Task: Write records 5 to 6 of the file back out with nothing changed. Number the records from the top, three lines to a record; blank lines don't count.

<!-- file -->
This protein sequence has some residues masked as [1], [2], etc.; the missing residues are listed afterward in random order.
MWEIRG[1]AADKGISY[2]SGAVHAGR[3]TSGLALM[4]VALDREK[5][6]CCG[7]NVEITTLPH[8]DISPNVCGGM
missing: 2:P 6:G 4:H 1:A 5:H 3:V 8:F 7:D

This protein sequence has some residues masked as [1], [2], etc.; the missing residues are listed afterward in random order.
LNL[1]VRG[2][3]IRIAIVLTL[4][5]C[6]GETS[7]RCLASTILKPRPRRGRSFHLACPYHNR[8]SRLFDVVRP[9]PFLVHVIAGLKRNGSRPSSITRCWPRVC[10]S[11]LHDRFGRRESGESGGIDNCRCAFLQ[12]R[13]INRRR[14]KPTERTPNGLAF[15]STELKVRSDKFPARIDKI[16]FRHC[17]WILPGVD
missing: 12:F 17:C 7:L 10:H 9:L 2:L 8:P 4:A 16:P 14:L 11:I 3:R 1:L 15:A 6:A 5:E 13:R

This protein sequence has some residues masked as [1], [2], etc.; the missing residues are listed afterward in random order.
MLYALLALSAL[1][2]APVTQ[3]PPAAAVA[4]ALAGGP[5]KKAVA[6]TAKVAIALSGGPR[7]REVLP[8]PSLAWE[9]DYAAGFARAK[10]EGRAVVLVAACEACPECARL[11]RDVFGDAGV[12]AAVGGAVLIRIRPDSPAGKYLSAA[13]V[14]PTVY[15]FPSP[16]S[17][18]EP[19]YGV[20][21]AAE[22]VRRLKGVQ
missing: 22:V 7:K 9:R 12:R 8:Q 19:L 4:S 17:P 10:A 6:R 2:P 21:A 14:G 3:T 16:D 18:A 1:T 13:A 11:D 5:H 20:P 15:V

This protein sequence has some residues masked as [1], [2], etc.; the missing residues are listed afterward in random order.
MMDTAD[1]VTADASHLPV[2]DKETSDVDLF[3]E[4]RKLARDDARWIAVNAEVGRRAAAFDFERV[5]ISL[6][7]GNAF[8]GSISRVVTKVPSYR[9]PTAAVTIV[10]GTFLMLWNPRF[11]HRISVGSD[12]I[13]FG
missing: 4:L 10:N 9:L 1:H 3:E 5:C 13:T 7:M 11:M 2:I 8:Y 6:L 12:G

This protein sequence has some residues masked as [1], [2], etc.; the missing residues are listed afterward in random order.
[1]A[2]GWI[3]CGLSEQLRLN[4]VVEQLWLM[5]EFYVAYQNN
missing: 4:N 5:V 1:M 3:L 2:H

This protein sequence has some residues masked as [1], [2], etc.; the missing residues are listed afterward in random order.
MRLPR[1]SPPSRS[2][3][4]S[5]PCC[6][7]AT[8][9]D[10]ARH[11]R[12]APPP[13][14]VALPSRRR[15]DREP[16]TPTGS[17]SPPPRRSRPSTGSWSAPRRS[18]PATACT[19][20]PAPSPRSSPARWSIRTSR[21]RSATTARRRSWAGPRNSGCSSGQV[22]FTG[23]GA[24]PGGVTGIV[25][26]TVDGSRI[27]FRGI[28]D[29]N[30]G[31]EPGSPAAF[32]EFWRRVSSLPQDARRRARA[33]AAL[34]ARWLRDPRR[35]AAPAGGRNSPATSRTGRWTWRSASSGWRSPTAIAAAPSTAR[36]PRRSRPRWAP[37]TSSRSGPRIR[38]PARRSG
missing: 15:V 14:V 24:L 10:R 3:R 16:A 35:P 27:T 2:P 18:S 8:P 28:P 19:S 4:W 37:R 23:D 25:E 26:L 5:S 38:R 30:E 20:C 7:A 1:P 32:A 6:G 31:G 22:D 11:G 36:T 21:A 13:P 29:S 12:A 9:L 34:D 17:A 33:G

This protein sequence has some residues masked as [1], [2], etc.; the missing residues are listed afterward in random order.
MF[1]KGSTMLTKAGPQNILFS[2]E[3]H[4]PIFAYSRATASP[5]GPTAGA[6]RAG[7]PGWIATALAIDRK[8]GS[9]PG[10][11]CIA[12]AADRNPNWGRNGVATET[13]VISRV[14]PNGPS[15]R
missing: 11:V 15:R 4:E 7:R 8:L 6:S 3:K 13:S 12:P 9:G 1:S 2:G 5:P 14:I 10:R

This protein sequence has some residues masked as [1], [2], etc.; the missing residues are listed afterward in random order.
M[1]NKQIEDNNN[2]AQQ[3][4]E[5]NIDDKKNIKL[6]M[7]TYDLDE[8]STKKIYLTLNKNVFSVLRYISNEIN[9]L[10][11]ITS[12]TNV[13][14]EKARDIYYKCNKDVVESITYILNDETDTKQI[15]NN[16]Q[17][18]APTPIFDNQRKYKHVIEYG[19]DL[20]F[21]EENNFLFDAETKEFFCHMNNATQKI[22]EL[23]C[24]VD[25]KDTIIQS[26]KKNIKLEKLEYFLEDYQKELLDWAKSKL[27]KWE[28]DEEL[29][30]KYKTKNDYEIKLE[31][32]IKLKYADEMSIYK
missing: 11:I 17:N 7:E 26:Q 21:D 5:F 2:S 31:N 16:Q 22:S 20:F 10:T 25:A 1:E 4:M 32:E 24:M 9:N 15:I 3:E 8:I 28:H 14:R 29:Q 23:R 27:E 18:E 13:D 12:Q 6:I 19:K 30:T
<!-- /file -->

This protein sequence has some residues masked as [1], [2], etc.; the missing residues are listed afterward in random order.
[1]A[2]GWI[3]CGLSEQLRLN[4]VVEQLWLM[5]EFYVAYQNN
missing: 4:N 5:V 1:M 3:L 2:H

This protein sequence has some residues masked as [1], [2], etc.; the missing residues are listed afterward in random order.
MRLPR[1]SPPSRS[2][3][4]S[5]PCC[6][7]AT[8][9]D[10]ARH[11]R[12]APPP[13][14]VALPSRRR[15]DREP[16]TPTGS[17]SPPPRRSRPSTGSWSAPRRS[18]PATACT[19][20]PAPSPRSSPARWSIRTSR[21]RSATTARRRSWAGPRNSGCSSGQV[22]FTG[23]GA[24]PGGVTGIV[25][26]TVDGSRI[27]FRGI[28]D[29]N[30]G[31]EPGSPAAF[32]EFWRRVSSLPQDARRRARA[33]AAL[34]ARWLRDPRR[35]AAPAGGRNSPATSRTGRWTWRSASSGWRSPTAIAAAPSTAR[36]PRRSRPRWAP[37]TSSRSGPRIR[38]PARRSG
missing: 15:V 14:V 24:L 10:R 3:R 16:A 35:P 27:T 2:P 18:S 8:P 28:P 19:S 4:W 37:R 23:D 25:E 26:L 5:S 38:R 30:E 20:C 7:A 1:P 32:A 6:G 31:G 22:D 11:G 36:T 21:A 13:P 29:S 12:A 9:L 34:D 17:A 33:G